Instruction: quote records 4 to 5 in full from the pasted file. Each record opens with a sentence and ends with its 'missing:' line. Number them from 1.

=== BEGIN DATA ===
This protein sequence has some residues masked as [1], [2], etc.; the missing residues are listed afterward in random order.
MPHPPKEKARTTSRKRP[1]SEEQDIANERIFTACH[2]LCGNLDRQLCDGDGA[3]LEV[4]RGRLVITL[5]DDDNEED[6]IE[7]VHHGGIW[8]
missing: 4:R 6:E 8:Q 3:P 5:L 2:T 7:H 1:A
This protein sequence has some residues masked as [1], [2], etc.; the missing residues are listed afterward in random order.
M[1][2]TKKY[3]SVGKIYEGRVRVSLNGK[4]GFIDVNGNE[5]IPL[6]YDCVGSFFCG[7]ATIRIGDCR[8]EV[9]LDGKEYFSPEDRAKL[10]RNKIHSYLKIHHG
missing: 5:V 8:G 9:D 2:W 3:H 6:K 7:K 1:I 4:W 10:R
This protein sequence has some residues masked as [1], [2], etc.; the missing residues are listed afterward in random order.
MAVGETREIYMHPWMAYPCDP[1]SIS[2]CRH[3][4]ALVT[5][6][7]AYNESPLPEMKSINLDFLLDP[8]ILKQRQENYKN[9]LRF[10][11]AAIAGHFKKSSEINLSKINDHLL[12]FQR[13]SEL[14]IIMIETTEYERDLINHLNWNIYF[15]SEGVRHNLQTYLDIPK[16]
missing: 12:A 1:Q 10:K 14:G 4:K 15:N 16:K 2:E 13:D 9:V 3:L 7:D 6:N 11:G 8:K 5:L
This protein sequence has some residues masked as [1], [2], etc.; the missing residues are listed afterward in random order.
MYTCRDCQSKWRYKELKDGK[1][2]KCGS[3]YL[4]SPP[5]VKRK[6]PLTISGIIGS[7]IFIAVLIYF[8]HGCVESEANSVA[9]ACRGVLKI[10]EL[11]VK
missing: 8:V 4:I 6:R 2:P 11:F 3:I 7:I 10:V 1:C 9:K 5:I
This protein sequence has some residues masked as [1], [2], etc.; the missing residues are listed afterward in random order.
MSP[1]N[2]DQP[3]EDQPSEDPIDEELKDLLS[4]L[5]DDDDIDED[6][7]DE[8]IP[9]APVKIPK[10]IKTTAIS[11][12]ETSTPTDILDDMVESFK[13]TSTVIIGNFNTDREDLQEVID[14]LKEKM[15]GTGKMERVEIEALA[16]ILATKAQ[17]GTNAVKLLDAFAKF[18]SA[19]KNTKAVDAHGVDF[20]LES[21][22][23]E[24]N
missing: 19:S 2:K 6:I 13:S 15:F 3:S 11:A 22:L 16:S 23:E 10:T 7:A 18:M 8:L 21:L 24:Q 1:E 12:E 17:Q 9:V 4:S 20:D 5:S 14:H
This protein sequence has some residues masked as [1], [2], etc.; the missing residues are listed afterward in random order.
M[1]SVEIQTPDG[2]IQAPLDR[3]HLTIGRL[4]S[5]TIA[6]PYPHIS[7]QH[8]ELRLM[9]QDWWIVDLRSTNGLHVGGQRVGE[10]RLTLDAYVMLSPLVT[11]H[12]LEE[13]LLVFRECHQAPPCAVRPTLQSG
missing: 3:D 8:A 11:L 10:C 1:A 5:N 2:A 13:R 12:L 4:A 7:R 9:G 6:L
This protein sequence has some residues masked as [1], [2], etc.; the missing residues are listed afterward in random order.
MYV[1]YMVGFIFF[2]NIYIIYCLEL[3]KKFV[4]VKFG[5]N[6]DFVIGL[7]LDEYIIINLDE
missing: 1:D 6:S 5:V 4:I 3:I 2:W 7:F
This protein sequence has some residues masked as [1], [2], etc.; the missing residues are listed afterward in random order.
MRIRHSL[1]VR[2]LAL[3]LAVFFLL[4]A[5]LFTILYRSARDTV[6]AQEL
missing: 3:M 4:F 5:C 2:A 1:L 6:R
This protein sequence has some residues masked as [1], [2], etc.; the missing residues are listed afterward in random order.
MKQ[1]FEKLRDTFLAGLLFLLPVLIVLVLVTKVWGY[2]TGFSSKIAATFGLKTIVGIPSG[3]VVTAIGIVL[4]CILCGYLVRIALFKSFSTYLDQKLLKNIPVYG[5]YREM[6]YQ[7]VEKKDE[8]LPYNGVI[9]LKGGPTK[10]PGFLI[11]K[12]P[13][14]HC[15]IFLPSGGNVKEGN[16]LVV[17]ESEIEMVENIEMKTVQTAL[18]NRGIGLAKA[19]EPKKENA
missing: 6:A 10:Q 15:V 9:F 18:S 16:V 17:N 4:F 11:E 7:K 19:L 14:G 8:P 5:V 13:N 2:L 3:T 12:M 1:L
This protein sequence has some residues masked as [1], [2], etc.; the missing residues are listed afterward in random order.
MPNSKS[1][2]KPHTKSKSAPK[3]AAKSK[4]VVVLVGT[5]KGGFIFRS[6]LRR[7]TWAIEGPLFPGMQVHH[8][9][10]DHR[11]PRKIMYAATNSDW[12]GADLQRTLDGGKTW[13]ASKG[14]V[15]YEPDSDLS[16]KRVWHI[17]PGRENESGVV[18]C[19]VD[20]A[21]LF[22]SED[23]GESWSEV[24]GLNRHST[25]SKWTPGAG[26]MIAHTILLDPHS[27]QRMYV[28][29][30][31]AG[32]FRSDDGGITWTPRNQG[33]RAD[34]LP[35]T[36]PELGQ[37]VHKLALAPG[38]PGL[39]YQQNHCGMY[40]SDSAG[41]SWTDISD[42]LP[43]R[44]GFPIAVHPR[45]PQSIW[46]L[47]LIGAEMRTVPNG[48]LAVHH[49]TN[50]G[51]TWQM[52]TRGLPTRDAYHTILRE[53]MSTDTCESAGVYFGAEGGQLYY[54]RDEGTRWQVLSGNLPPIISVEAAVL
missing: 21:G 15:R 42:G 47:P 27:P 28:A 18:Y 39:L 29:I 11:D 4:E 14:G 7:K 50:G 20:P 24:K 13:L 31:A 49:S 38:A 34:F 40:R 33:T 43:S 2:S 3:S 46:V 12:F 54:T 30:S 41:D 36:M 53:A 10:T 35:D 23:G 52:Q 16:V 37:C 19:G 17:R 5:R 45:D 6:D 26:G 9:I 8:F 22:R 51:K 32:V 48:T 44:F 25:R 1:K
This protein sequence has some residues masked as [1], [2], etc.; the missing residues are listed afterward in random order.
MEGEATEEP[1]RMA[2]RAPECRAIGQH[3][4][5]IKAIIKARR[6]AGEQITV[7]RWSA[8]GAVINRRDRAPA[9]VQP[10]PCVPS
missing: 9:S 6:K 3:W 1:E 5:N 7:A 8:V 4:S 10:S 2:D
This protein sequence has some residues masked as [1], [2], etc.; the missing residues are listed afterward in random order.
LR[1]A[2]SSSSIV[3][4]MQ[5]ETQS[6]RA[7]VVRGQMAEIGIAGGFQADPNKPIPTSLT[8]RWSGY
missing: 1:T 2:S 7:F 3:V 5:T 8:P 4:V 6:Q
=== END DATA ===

This protein sequence has some residues masked as [1], [2], etc.; the missing residues are listed afterward in random order.
MYTCRDCQSKWRYKELKDGK[1][2]KCGS[3]YL[4]SPP[5]VKRK[6]PLTISGIIGS[7]IFIAVLIYF[8]HGCVESEANSVA[9]ACRGVLKI[10]EL[11]VK
missing: 8:V 4:I 6:R 2:P 11:F 3:I 7:I 10:V 1:C 9:K 5:I
This protein sequence has some residues masked as [1], [2], etc.; the missing residues are listed afterward in random order.
MSP[1]N[2]DQP[3]EDQPSEDPIDEELKDLLS[4]L[5]DDDDIDED[6][7]DE[8]IP[9]APVKIPK[10]IKTTAIS[11][12]ETSTPTDILDDMVESFK[13]TSTVIIGNFNTDREDLQEVID[14]LKEKM[15]GTGKMERVEIEALA[16]ILATKAQ[17]GTNAVKLLDAFAKF[18]SA[19]KNTKAVDAHGVDF[20]LES[21][22][23]E[24]N
missing: 19:S 2:K 6:I 13:S 15:F 3:S 11:A 22:L 16:S 23:E 10:T 7:A 18:M 8:L 21:L 24:Q 1:E 12:E 17:Q 9:V 4:S 20:D 5:S 14:H